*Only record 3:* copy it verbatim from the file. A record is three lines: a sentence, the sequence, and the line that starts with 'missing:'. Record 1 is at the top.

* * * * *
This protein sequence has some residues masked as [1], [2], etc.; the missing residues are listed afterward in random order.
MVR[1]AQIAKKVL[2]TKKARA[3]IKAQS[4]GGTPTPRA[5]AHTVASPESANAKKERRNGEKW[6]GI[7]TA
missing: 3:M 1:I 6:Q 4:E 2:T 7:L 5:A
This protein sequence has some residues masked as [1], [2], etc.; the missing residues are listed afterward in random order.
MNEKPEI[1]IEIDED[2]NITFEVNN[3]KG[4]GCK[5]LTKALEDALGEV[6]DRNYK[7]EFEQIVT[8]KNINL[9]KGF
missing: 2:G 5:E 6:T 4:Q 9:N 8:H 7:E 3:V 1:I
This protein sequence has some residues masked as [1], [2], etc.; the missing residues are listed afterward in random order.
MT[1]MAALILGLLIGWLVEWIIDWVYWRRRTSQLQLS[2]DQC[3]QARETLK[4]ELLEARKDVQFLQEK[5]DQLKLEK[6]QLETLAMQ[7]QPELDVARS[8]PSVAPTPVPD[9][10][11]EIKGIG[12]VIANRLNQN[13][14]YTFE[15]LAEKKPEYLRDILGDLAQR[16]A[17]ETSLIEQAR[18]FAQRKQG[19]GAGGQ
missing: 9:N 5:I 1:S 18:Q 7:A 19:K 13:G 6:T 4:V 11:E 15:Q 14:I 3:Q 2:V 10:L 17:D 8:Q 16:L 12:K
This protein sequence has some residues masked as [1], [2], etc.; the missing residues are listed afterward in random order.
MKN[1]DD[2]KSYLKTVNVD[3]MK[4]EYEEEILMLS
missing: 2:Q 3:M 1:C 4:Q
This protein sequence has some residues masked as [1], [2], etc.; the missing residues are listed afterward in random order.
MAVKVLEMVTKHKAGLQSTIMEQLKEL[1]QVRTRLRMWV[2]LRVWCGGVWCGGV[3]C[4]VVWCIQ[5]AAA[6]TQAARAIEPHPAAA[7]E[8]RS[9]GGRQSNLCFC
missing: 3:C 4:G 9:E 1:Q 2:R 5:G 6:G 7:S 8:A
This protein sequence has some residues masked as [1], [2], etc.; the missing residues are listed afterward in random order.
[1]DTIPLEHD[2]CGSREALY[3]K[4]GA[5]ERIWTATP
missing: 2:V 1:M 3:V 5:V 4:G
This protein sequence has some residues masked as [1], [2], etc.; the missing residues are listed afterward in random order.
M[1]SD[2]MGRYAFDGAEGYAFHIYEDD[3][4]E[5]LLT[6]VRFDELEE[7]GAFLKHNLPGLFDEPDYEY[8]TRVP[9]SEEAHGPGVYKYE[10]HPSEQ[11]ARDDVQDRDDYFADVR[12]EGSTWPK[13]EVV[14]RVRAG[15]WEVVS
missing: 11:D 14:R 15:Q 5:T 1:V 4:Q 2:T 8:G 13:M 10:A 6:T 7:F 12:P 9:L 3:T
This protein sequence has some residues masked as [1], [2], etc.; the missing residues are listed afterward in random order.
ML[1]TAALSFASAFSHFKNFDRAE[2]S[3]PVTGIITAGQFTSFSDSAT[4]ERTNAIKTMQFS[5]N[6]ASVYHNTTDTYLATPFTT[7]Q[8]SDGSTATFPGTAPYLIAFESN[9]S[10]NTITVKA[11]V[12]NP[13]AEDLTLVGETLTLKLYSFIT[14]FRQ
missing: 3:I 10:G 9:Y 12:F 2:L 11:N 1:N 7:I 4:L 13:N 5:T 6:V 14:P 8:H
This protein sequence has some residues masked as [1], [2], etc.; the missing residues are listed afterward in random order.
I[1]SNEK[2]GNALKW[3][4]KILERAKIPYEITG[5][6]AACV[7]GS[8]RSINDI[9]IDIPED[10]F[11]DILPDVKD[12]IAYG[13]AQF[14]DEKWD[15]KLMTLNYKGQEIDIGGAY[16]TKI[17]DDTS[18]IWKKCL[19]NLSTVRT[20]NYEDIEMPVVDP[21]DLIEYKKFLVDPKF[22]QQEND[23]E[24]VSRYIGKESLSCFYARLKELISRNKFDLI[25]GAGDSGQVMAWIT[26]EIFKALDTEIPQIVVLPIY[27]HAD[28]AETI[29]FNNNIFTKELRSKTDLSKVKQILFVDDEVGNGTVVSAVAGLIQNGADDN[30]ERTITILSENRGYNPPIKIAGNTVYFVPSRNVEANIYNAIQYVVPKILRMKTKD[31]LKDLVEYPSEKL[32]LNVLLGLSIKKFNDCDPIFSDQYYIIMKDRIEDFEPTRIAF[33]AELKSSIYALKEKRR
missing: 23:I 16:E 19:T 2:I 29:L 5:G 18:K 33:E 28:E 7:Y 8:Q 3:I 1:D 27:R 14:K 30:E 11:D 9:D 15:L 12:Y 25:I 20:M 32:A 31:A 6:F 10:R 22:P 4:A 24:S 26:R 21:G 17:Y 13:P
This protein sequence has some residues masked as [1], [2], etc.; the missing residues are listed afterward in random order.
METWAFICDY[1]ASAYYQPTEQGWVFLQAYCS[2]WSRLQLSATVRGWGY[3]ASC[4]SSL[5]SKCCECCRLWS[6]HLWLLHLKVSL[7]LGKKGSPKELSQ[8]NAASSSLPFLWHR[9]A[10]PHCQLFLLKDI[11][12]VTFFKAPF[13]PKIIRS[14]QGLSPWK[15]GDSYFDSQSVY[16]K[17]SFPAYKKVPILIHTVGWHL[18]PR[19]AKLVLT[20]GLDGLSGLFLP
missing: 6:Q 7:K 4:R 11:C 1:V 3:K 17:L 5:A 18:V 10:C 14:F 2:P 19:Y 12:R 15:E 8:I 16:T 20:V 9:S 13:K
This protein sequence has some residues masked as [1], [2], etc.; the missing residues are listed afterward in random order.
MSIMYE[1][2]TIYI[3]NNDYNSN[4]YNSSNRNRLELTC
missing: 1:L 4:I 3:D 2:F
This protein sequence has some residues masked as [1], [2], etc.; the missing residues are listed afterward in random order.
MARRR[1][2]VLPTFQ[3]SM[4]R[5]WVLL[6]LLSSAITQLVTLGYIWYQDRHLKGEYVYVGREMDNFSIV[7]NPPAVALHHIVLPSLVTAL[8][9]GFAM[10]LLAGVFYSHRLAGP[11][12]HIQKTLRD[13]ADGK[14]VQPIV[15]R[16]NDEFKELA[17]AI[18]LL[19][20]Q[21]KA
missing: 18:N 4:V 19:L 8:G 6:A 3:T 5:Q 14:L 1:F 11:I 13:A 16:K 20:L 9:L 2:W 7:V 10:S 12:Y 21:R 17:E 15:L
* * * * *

This protein sequence has some residues masked as [1], [2], etc.; the missing residues are listed afterward in random order.
MT[1]MAALILGLLIGWLVEWIIDWVYWRRRTSQLQLS[2]DQC[3]QARETLK[4]ELLEARKDVQFLQEK[5]DQLKLEK[6]QLETLAMQ[7]QPELDVARS[8]PSVAPTPVPD[9][10][11]EIKGIG[12]VIANRLNQN[13][14]YTFE[15]LAEKKPEYLRDILGDLAQR[16]A[17]ETSLIEQAR[18]FAQRKQG[19]GAGGQ
missing: 9:N 5:I 1:S 18:Q 7:A 19:K 13:G 6:T 4:V 11:E 15:Q 14:I 3:Q 2:V 10:L 17:D 8:Q 16:L 12:K